We close by asking you to reflect on your own gender presentation related to appearance or how you “show up” in student affairs as well as the expectations of the field. How can we look past our biases of what someone looks like to provide a chance for them to show their worth with their intelligence and skills? What are the professional norms in your department about appearance and professional dress and how are those norms and expectations expressed? Then, how gendered, raced, and classed are those appearance expectations? Finally, how flexible are those expectations in allowing individuals to transgress gender lines?
Background to this post:
The issue of how women are judged by their appearance arose during a #higheredlive panel on “Women in Student Affairs” back in April. Part of this issue relates to intersectionality and how all of our identities intersect and influence how we, as women, experience student affairs work but also the counter of how others view us and what expectations they have of how we show up to work. Many of the panelists and tweeters mentioned instances where they were told by supervisors or colleagues about the inappropriateness of their clothing or appearance or were questioned on their choices. Women’s clothing and appearance choices relate back to issues of access to positions, credibility, authenticity, respect from others, authority, and the like.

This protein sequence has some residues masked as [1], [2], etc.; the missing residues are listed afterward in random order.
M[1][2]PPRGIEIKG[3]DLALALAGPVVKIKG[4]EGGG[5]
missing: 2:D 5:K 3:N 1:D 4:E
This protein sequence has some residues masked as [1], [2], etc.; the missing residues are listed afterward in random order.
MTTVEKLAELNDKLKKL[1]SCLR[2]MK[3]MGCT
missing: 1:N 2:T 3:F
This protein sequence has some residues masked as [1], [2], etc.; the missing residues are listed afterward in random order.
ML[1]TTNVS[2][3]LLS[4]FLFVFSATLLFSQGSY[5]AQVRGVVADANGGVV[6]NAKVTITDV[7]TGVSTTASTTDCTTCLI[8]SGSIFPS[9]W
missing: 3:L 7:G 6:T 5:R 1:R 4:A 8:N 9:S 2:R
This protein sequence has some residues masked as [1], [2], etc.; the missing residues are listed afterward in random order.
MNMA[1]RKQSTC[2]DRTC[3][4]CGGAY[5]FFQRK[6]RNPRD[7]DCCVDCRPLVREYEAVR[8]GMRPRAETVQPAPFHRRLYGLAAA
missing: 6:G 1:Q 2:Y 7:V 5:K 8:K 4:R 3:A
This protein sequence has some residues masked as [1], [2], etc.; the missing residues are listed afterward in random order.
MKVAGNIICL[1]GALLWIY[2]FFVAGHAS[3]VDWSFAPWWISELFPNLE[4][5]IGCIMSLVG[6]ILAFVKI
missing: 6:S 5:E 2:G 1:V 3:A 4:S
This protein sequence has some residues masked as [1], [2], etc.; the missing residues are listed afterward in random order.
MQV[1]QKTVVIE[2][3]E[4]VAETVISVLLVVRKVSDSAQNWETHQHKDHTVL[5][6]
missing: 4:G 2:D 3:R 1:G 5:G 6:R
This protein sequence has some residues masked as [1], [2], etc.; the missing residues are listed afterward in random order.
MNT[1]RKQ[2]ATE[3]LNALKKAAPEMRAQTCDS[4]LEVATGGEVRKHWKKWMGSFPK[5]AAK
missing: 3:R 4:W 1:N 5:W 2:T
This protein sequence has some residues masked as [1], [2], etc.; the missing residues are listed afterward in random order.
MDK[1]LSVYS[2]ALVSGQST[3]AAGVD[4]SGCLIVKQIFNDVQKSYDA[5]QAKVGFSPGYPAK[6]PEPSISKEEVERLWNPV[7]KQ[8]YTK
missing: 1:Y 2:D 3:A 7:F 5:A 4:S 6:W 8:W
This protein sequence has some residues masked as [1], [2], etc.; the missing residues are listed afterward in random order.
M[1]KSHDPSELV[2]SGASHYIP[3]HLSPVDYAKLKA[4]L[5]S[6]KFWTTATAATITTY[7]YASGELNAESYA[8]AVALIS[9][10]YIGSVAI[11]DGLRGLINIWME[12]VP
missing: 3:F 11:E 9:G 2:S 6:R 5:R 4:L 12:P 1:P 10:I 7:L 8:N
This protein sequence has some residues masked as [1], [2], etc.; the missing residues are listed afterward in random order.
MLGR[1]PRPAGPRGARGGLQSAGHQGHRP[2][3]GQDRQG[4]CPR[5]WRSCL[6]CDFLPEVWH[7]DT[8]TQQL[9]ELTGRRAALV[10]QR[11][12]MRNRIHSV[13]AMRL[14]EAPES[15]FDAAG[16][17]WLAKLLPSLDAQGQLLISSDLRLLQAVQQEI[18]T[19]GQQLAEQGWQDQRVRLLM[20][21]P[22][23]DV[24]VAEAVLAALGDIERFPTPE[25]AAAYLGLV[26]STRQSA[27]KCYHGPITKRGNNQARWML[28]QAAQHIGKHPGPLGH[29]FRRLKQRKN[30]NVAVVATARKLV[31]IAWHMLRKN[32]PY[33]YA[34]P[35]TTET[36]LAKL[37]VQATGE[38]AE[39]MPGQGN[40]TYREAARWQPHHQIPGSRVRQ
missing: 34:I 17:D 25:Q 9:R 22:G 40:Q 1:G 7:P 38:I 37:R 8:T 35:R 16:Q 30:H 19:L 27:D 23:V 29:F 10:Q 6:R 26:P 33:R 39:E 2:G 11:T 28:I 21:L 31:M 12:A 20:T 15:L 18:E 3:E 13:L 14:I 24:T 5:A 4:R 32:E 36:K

Bulter, J. (1990). Gender trouble: Feminism and the subversion of identity. New York: Routledge.
Mulvey, L. (1975). Visual pleasure and narrative cinema. Screen, 16(3), 6-18.
Tierney, W. G. & Bensimon, E. M. (2000). (En)gender(ing) socialization. In Glazer-Raymo, J., Townsend, B.K., & Ropers-Huilman, B. (Eds.), Women in higher education: A feminist perspective, Pp. 309-325.
Tamara Yakaboski is a proud feminist who continuously works at using a feminist framework in her teaching, researching, advising, and parenting. She also is an associate professor in the Higher Education and Student Affairs Leadership program at the University of Northern Colorado and former student affairs administrator. Connect with her on twitter @TYakaboski
Leah Reinert is a proud lesbian feminist who is committed to educating individuals in every aspect of life on the benefits of seeing the world through a feminist and social justice lens. Leah is also a PhD candidate in the Department of Organizational Leadership, Policy, and Development at the University of Minnesota and a research and program assistant at the Midwestern Higher Education Compact. You can contact her at firstname.lastname@example.org